There could, in any real object, be a separation from the designer and the artificer. Applied to religion this would lead to a variation of gnosticism in which one entity designed the world, and another, subordinate to the first, actually made it. There could be a multiplicity of designers and manufacturers. The watch could have a designer for the quartz movement, and a designer who integrates the movement into the overall mechanism of gears and other things that make up the watch. This would lead to polytheism in which one entity is responsible for the creation of part of the world, and another, or multiple others, responsible for the design and creation of others. It is also not necessary for the designer of the overall mechanism to be present. He could be dead, and others could be following his instructions in the form of blueprints or diagrams. None of this leads to a discovery of unity in the orignator of the watch.
When Paley discovers the unity of God from the similarity of "all large terrestrial animals," he conveniently ignores two things, the many differences between the various species, and the numerical preponderance of non-mammalian species. He also, very conveniently, ignores the geographical dominance of the marine environment. The differences, accepting Paley's kind of reasoning, could just as easily be accounted for by postulating a polytheistic creation in which one entity creates mammals, another cockroaches and insects, another sea life, and so on. The creation, in other words, can not be used to prove God's unity.
When Paley asserts the goodness of the Deity based on the beneficial nature of the arrangements in species, he takes something that exists, assigns it a value, and then projects that value back to the designer of the object. This first assumes that the arrangements of nature are beneficial, but this is not necessarily the case. Childbirth, in the human female, for instance, would be easier if the arrangement of the pelvis and the birth canal were different. Nor is the limited degree of rotation of the shoulder beneficial, or the arrangement of joints and tendons. The calcaneus, or heel, for example can be subject to minute tears that over time develop into a spur, or bony protrusion that causes pain. The patella, in another example, fits loosely over the joint where the femur (thigh bone) and tibia (shin bone) meet. It is attached by ligaments and tendons that can pull pieces of the cartilage off of the patella. The result, called chondromalacia, or runner's knee, is a painful condition that can inhibit knee flexion. Paley has taken something, the arrangement of organs, the development of the eye, and assigned it the value of "good." A person coming from the opposite side of the argument could take the same arrangements, the inappropriate relations of pelvis and birth canal, the deficiency of the eye, or its tendency to astigmatism, macula degeneration, presbyobia, and other things, and perceiving its inadequacy, give it the label "bad." Paley has taken his perceptions and valuations of the existing world and assigned them to the Deity.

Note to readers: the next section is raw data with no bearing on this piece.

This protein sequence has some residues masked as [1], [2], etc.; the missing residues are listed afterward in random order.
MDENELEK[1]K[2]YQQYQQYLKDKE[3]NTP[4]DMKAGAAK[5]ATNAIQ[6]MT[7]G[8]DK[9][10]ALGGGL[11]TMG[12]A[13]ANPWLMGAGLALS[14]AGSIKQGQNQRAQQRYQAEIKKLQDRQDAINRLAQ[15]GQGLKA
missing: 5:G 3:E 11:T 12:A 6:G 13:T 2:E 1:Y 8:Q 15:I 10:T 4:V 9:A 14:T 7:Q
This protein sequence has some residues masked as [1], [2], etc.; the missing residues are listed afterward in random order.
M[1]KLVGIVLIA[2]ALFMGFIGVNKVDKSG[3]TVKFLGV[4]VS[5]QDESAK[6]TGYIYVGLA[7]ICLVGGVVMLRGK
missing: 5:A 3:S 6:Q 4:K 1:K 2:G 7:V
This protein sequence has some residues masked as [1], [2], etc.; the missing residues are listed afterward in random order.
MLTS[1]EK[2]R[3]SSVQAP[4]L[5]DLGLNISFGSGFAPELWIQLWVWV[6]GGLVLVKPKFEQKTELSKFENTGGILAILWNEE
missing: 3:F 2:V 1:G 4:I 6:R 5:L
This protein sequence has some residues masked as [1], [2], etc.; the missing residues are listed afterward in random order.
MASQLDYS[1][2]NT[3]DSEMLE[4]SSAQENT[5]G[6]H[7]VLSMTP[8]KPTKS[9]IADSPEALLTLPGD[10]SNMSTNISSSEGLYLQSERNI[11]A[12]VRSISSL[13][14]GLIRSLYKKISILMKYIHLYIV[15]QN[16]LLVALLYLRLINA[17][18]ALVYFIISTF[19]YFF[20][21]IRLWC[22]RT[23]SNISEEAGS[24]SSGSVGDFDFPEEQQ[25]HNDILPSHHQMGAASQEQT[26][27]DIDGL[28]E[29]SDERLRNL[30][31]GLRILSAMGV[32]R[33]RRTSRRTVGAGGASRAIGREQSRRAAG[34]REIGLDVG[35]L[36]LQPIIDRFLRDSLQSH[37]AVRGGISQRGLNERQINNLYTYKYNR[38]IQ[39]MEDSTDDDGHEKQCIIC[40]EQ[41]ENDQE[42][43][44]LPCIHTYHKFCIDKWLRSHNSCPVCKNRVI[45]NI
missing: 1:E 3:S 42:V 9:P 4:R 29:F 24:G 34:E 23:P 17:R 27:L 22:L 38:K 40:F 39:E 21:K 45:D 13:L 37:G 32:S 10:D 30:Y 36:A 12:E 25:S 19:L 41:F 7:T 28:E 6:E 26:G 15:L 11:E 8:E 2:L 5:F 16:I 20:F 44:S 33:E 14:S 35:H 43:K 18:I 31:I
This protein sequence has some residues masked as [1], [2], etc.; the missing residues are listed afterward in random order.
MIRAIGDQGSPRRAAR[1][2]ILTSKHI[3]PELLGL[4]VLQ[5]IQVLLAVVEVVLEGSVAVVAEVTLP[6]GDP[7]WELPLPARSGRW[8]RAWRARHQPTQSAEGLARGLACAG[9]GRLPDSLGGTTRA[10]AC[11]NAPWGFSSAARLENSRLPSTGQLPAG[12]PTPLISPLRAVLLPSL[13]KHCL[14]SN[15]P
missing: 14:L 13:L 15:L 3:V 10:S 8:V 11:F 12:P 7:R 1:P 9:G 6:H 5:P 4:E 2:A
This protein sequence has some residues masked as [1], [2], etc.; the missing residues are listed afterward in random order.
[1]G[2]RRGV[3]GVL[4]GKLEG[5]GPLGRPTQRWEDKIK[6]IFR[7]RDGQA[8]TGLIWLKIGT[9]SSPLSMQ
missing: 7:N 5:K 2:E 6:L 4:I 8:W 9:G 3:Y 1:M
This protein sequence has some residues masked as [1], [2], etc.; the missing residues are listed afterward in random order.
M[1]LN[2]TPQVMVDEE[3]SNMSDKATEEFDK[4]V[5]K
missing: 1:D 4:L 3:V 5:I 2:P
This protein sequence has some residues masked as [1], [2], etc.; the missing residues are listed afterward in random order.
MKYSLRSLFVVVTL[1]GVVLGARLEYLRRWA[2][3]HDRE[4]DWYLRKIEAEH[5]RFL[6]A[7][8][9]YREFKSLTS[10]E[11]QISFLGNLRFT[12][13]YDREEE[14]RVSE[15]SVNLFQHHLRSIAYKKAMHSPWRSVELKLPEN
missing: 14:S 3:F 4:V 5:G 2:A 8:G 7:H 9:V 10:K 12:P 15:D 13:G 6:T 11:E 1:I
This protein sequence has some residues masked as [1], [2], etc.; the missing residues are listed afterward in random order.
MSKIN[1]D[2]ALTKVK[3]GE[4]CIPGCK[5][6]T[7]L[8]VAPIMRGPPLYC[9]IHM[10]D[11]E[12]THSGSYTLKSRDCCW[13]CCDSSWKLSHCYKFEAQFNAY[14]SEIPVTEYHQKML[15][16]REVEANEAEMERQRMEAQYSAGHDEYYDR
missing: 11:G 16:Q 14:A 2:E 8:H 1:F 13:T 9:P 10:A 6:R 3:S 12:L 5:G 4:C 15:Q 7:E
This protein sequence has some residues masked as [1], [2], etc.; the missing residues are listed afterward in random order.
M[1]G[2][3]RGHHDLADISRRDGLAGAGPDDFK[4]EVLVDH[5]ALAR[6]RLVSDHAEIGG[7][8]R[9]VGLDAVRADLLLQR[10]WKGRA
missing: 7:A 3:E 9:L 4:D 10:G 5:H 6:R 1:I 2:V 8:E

William Paley, Natural Theology; or, Evidences of the Existence and Attributes of the Deity (1802)
Last modified May 1995